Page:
On a personal note: I had for a long time been mourning Anders and his music – and I did not touch it for many years. For a while I didn’t do anything. The first thing I performed after Anders had died was his 3rd Symphony. It was so strange going through a score I had known so well, and one of the few pieces I had not conduct when he had been still alive. I used to have him as my guide – I could always call him and talk about stuff, when there was something wrong, misprints and things like that … after a while I learnt how to think and make sure I had the proper chord in mind and see how to adjust. It was a genuine feeling of loneliness not being able to do that with the 3rd Symphony, and there are still some different versions of the slow movement. It’s wrong in the score, you cannot play it the way he wrote it, and you cannot play it the way he changed it either, because he made those changes in a hurry.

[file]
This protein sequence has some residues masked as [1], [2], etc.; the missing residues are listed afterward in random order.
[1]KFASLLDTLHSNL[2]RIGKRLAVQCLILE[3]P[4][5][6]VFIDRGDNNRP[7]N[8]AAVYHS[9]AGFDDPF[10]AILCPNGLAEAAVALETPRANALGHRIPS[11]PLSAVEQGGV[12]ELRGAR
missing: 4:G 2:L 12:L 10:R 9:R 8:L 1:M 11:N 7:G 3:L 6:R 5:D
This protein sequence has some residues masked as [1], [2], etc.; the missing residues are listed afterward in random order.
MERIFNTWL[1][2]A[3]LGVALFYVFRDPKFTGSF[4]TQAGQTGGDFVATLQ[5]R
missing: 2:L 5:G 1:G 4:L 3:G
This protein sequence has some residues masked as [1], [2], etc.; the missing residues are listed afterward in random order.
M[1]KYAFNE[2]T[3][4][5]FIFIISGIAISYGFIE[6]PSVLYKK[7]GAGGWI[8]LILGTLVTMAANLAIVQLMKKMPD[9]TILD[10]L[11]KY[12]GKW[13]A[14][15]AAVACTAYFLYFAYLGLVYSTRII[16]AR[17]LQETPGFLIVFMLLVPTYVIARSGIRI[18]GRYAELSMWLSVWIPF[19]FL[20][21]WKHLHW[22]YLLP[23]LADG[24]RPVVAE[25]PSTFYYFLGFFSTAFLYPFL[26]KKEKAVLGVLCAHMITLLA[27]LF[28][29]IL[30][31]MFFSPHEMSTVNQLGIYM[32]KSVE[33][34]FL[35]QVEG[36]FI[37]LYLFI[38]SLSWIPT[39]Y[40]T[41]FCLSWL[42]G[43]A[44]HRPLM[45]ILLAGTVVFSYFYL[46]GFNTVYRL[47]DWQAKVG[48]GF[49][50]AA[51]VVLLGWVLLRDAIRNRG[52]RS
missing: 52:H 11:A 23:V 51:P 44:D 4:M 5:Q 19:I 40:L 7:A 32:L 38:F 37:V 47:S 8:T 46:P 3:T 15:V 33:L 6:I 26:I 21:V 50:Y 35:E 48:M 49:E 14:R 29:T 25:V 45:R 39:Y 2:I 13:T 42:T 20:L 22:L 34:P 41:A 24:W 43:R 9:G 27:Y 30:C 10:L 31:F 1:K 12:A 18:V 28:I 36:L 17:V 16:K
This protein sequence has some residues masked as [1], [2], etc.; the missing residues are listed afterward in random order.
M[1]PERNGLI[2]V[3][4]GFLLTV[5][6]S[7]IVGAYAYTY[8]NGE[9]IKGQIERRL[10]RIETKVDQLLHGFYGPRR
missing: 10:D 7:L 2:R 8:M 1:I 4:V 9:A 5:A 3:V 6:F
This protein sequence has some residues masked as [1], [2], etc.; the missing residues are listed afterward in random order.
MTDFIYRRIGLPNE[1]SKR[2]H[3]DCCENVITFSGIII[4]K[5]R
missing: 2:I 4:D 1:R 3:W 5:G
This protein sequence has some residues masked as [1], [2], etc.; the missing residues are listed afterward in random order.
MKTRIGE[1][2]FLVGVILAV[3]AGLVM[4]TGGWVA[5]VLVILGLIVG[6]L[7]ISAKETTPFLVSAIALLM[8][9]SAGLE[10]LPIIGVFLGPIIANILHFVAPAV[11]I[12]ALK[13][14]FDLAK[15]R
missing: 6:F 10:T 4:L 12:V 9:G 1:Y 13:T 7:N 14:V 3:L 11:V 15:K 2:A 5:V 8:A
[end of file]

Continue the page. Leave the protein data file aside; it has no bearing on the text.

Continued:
Just as an aside: he had this clef dyslexia, you know. I’m quite convinced that’s why he wrote things in C after a while. Quite often when he wrote things in unison and in octaves there would always be a slip. If there’s something wrong in the viola part, most probably he would have put it in octaves with the second violins. And that also happens when you’re sitting with the score, you become sort of tone-blind after a while.